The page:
Collecting and owning old and original pieces such as Japanese porcelain can be very pleasurable and lucrative. There are many items of antique Kutani porcelain that can be collected and it is also quite easy to identify them too. For the most part, Kutani (and most Japanese pottery and porcelain) was made in the towns where it had originated, also giving the name to the style. After people from the western world came and discovered this pottery, it was exported from Japan to all over the world.
This was great for the potters making these vases and pieces as they could get continuous work which was shipping out regularly. However, countries such as China also began to copy these styles and create their own items which were cheaper to make. These items were still marked as "Kutani" but it was written in English, rather than with Japanese kanji.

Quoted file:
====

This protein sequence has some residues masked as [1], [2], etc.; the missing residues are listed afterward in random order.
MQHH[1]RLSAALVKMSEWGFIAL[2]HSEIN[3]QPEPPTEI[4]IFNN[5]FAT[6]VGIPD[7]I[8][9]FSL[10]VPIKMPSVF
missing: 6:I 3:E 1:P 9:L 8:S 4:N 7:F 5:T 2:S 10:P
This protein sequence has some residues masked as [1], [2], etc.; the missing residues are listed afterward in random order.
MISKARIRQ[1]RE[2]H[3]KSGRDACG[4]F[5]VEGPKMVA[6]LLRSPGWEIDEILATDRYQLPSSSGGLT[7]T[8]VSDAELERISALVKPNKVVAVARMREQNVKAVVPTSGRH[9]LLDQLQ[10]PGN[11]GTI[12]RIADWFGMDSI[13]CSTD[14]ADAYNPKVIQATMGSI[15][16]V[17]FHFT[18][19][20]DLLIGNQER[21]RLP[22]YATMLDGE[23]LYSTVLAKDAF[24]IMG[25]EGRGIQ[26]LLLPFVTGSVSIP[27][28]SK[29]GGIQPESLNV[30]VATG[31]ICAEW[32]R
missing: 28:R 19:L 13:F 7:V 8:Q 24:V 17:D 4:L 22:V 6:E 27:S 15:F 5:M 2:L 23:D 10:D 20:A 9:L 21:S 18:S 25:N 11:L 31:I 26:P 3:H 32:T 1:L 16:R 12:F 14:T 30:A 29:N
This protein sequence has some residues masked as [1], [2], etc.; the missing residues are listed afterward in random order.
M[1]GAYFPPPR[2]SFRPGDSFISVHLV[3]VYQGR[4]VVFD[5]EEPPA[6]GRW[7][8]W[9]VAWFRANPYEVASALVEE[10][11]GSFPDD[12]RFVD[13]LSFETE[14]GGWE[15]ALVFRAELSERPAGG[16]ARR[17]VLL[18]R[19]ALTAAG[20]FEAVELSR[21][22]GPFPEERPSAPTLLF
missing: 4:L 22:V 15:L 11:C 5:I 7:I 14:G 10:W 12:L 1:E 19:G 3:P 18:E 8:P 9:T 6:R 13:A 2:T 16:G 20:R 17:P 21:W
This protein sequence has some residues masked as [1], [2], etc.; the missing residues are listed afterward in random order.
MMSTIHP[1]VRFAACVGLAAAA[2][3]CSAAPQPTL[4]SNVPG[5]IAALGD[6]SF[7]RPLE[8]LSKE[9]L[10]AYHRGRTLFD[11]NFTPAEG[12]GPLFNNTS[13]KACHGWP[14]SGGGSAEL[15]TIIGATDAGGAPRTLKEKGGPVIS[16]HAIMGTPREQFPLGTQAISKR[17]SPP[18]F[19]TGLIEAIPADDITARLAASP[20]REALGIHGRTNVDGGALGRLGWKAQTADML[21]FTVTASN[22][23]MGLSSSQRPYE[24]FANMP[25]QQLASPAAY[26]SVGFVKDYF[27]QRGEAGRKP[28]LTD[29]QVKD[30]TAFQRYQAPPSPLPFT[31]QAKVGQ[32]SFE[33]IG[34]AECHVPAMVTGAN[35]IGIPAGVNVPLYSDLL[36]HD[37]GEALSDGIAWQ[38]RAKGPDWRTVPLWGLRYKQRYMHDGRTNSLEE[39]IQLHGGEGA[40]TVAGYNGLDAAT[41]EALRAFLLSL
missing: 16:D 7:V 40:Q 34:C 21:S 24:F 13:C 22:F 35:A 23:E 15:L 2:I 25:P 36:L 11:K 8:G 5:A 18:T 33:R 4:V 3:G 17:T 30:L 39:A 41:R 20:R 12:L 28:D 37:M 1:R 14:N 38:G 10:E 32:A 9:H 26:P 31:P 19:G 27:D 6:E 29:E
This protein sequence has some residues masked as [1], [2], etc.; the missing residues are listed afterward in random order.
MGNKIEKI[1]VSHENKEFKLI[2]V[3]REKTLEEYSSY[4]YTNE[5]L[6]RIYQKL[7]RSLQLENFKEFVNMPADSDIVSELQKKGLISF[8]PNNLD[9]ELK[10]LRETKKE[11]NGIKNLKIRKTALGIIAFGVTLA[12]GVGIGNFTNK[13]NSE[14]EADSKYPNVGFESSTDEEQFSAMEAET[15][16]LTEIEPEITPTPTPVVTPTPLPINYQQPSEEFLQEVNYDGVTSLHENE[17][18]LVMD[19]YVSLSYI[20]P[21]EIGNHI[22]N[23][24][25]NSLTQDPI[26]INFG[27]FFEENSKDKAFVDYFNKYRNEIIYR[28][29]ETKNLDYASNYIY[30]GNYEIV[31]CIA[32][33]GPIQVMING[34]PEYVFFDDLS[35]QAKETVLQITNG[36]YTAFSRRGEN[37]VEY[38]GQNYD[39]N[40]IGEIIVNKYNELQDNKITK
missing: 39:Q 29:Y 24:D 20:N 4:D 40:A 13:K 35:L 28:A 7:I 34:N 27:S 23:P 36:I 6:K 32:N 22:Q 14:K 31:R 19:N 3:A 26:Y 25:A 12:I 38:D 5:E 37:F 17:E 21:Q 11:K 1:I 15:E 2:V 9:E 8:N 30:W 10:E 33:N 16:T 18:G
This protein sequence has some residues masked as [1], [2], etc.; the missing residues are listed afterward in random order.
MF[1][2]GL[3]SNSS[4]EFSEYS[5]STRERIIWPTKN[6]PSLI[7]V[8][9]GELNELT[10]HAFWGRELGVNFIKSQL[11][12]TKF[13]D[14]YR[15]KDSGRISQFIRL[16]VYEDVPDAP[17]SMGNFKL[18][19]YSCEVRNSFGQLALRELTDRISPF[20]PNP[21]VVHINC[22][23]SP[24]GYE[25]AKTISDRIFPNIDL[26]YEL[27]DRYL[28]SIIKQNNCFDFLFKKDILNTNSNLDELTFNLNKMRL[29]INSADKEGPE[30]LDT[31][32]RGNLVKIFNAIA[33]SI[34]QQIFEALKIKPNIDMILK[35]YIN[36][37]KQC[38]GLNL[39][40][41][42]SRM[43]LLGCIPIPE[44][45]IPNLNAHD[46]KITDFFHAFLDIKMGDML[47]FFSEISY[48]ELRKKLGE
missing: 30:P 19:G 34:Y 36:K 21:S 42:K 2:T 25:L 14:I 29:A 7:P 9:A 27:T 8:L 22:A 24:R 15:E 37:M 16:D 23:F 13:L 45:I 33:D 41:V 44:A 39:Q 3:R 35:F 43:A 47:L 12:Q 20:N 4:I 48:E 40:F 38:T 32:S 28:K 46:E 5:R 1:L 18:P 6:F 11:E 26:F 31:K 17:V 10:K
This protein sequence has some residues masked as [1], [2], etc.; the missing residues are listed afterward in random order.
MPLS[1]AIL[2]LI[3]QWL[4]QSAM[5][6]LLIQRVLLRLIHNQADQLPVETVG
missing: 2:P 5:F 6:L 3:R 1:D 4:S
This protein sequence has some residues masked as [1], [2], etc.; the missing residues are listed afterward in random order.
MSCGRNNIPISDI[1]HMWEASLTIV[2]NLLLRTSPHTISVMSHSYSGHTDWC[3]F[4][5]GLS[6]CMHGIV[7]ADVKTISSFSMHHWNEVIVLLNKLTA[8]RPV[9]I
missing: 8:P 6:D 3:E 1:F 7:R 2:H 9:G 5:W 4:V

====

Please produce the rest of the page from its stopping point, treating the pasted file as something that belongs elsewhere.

So to help you identify a proper piece of antique kutani ware, look at the marking on the bottom. If it is in English, then it could be old - but certainly not original.
Markings can be in almost any color, with red dominating Kutani, but black on green, and gold on red are common also. The mark can be incised, impressed, underglaze, over glaze, or in magic marker. They can be centered, off center, in a circle, in a square, in a double square, in a rectangle, stand alone, and can appear on the reverse or the front of a piece, or in both places simultaneously. The mark might be a place, a name of a person, artist, potter, a shop, a kiln, some marks are pictures and not words, or none of the above. The number of ways that 'Kutani' can be written, legibly and illegibly, will cause your calculator to go into scientific notation.
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